The price of 91-octane at the self-ser vice
McKeown Cardfuel 24/7 in Ballantyne Road
was 205.9c a litre yesterday.
Neverthesless, the forecourts at both the BP
and Caltex stations were busy with motorists.
McKeown said his company had its own
pricing strategy and he did not want to
comment on the pricing strategy of others.
Business had been better than expected
since the ser vice station opened at the end of
July, he said.
“ We always knew Wanaka was a place
that we would do well in but I would say it’s
been good sooner than we expected.’’ French
tourists Francois Aminot and Matilde
Fouquet said locals had told them about the
cheaper fuel at the McKeown station.
Not being able to use cash at the self-
ser vice station would be one of the reasons
why tourists would still fill up at the BP and
Caltex, Mr Aminot said.
“They drive into town and they see the signs
they know and they go there . . . And you
can pay by cash so it is much easier,’’ he said.
— Otago Daily Times
Big differences in Otago
fuel prices across region
A lamb leaped for freedom
on the way to the abattoir,
evading captors in central
Dunedin by taking a “ewe
turn” up a steep street before
its time on the run was
Dunedin City Council
compliance, animal and
parking services team leader
Peter Hanlin said two people
saw the ewe lamb in Moray
Place about 2pm on Monday
and called animal services.
While waiting for animal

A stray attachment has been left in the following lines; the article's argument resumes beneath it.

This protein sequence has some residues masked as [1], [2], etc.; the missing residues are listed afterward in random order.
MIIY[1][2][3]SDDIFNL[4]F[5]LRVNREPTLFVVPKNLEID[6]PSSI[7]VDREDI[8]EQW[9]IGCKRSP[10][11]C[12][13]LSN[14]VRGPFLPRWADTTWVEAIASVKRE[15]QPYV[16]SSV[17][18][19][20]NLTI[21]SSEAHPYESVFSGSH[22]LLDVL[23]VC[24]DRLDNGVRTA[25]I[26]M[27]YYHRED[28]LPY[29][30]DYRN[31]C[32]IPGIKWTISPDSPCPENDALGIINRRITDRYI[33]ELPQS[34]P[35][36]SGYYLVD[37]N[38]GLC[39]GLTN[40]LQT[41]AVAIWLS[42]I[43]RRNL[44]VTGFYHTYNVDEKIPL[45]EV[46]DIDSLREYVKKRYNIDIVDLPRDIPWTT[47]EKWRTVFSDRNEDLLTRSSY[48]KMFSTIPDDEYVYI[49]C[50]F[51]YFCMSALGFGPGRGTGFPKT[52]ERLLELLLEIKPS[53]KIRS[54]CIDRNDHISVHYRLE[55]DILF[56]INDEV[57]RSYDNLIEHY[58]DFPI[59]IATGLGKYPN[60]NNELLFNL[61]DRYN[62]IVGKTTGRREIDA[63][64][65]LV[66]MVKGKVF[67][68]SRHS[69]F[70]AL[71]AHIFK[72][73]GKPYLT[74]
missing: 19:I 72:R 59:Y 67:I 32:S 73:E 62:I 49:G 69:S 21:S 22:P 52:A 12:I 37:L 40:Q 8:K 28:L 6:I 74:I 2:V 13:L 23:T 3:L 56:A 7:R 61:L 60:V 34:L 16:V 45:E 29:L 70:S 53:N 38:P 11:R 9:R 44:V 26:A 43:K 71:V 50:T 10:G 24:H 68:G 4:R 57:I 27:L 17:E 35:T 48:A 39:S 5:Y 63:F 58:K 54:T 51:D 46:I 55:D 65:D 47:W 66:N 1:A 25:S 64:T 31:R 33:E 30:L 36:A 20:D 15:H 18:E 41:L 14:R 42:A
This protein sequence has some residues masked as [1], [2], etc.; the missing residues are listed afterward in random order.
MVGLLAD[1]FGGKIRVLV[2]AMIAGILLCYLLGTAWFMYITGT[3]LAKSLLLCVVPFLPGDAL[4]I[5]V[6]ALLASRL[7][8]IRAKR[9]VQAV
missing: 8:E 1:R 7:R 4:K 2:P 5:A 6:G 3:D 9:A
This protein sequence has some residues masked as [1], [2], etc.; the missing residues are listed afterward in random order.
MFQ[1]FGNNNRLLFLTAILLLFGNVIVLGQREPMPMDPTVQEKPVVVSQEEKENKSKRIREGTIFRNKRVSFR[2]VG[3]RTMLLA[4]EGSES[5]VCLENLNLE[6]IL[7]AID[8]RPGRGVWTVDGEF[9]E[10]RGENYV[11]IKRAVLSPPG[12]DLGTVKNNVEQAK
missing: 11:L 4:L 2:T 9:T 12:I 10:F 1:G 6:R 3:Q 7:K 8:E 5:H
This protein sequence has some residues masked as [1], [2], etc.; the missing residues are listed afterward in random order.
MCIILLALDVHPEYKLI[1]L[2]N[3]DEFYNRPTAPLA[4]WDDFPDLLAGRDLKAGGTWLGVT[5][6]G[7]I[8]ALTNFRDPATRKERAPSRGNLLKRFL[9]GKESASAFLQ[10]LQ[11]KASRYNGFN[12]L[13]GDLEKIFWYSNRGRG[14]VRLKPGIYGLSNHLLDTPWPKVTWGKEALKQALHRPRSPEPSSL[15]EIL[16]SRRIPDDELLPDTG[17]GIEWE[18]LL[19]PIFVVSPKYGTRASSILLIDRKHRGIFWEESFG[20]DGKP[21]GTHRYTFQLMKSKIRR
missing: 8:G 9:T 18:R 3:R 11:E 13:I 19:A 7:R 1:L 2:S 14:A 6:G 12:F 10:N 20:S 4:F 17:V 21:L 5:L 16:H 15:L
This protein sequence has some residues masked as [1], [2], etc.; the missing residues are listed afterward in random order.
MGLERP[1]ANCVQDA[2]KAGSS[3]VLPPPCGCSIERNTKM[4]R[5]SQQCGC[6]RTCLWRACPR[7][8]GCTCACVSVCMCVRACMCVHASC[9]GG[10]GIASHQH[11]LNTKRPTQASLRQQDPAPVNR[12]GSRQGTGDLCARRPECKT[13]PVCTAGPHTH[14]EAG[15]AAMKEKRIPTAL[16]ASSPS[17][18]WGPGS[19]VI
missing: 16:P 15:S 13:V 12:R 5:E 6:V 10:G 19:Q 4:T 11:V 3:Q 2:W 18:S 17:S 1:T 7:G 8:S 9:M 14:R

ser vices officer Tony
Newman to arrive, the
would-be captors cornered
the sheep at 97 Motel
Moray, near the Fortune
But when Mr Newman
arrived armed with a
shepherd’s crook, the lamb
bolted up the footpath
towards the theatre then did
a surprise “ewe-turn” and
thundered past the chasing
pack, down towards Rialto
Cinema and then up View
Street, Mr Hanlin said.
The pursuit ended in a car
park near Otago Girls’ High
The owner of the lamb
could contact the council to
claim the ewe, Mr Hanlin
said. — Otago Daily Times
PICTURE: Otago Daily Times
Dunedin City Council animal ser vices officer Tony Newman holds a lamb found in
central Dunedin on Monday.
Lamb’s shor t-lived dash for freedom
ecosanctuary is celebrating
a milestone, after having
banded its 800th kaka.
Zealandia says the native
parrot had been effectively
extinct in the capital for about
100 years before it started its
breeding programme 15 years
Fourteen captive-bred kaka
were transferred to the urban
sanctuary between 2002 and
“Since then, they have
become one of our biggest
success stories,” conser vation
She said the programme,
control in the greater
resulted in kaka moving
further afield and establishing
The original reason for
banding had been to monitor
the kaka’s breeding behaviour,
but a new focus was their
As part of Zealandia’s
partnership with Victoria
University, researchers are
studying how the parrots
tackle problem solving, how
they learn and remember,
and how much they can
learn from each other.
kaka banding milestone